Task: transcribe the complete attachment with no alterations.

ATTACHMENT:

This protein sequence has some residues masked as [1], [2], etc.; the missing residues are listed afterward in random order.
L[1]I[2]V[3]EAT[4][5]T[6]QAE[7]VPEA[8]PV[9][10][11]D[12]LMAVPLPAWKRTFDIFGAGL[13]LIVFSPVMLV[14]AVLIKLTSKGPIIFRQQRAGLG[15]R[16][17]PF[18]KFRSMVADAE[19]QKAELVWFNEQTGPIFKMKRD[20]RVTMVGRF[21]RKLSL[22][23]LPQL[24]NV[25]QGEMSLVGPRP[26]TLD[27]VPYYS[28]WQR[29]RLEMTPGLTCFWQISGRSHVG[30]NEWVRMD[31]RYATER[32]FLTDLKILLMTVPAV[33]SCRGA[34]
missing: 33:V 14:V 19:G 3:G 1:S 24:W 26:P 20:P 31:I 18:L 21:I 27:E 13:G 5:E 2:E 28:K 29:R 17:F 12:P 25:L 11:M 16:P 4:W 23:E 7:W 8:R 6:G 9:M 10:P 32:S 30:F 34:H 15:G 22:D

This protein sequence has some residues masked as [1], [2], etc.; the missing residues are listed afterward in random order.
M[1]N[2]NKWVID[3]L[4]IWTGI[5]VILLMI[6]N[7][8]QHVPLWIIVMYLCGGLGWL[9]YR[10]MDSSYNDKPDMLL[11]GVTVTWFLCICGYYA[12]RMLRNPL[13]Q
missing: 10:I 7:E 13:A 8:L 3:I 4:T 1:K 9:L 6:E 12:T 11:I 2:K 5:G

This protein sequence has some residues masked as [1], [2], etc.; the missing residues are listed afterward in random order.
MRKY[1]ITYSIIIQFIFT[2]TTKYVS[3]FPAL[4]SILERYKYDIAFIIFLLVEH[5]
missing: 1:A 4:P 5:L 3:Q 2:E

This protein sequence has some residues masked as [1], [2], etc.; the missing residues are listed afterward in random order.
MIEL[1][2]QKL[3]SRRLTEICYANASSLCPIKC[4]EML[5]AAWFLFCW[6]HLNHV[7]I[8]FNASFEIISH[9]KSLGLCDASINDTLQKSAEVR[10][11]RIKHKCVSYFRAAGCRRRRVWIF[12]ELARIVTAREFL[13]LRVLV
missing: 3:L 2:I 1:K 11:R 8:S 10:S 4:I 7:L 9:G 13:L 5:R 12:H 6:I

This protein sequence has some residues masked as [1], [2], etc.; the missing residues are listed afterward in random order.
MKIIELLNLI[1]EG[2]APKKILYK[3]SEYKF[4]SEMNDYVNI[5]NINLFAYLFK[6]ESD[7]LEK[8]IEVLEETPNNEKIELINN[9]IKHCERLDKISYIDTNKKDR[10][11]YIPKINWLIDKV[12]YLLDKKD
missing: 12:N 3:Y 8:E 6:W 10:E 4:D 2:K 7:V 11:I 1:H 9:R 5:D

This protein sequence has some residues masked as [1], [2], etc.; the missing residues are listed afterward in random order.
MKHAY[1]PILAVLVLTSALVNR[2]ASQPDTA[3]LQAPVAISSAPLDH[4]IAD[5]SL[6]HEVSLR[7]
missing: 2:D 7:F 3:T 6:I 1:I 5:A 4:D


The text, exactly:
This protein sequence has some residues masked as [1], [2], etc.; the missing residues are listed afterward in random order.
L[1]I[2]V[3]EAT[4][5]T[6]QAE[7]VPEA[8]PV[9][10][11]D[12]LMAVPLPAWKRTFDIFGAGL[13]LIVFSPVMLV[14]AVLIKLTSKGPIIFRQQRAGLG[15]R[16][17]PF[18]KFRSMVADAE[19]QKAELVWFNEQTGPIFKMKRD[20]RVTMVGRF[21]RKLSL[22][23]LPQL[24]NV[25]QGEMSLVGPRP[26]TLD[27]VPYYS[28]WQR[29]RLEMTPGLTCFWQISGRSHVG[30]NEWVRMD[31]RYATER[32]FLTDLKILLMTVPAV[33]SCRGA[34]
missing: 33:V 14:V 19:G 3:G 1:S 24:W 26:P 20:P 31:I 18:L 21:I 27:E 13:G 5:E 2:E 28:K 29:R 17:F 12:P 25:L 11:M 16:P 4:W 23:E 7:W 8:R 6:G 9:M 10:P 32:S 30:F 34:H 15:G 22:D

This protein sequence has some residues masked as [1], [2], etc.; the missing residues are listed afterward in random order.
M[1]N[2]NKWVID[3]L[4]IWTGI[5]VILLMI[6]N[7][8]QHVPLWIIVMYLCGGLGWL[9]YR[10]MDSSYNDKPDMLL[11]GVTVTWFLCICGYYA[12]RMLRNPL[13]Q
missing: 10:I 7:E 13:A 8:L 3:I 4:T 1:K 9:L 6:E 12:T 11:I 2:K 5:G

This protein sequence has some residues masked as [1], [2], etc.; the missing residues are listed afterward in random order.
MRKY[1]ITYSIIIQFIFT[2]TTKYVS[3]FPAL[4]SILERYKYDIAFIIFLLVEH[5]
missing: 1:A 4:P 5:L 3:Q 2:E

This protein sequence has some residues masked as [1], [2], etc.; the missing residues are listed afterward in random order.
MIEL[1][2]QKL[3]SRRLTEICYANASSLCPIKC[4]EML[5]AAWFLFCW[6]HLNHV[7]I[8]FNASFEIISH[9]KSLGLCDASINDTLQKSAEVR[10][11]RIKHKCVSYFRAAGCRRRRVWIF[12]ELARIVTAREFL[13]LRVLV
missing: 3:L 2:I 1:K 11:R 8:S 10:S 4:I 7:L 9:G 13:L 5:R 12:H 6:I

This protein sequence has some residues masked as [1], [2], etc.; the missing residues are listed afterward in random order.
MKIIELLNLI[1]EG[2]APKKILYK[3]SEYKF[4]SEMNDYVNI[5]NINLFAYLFK[6]ESD[7]LEK[8]IEVLEETPNNEKIELINN[9]IKHCERLDKISYIDTNKKDR[10][11]YIPKINWLIDKV[12]YLLDKKD
missing: 12:N 3:Y 8:E 6:W 10:E 4:D 2:K 7:V 11:I 1:H 9:R 5:D

This protein sequence has some residues masked as [1], [2], etc.; the missing residues are listed afterward in random order.
MKHAY[1]PILAVLVLTSALVNR[2]ASQPDTA[3]LQAPVAISSAPLDH[4]IAD[5]SL[6]HEVSLR[7]
missing: 2:D 7:F 3:T 6:I 1:I 5:A 4:D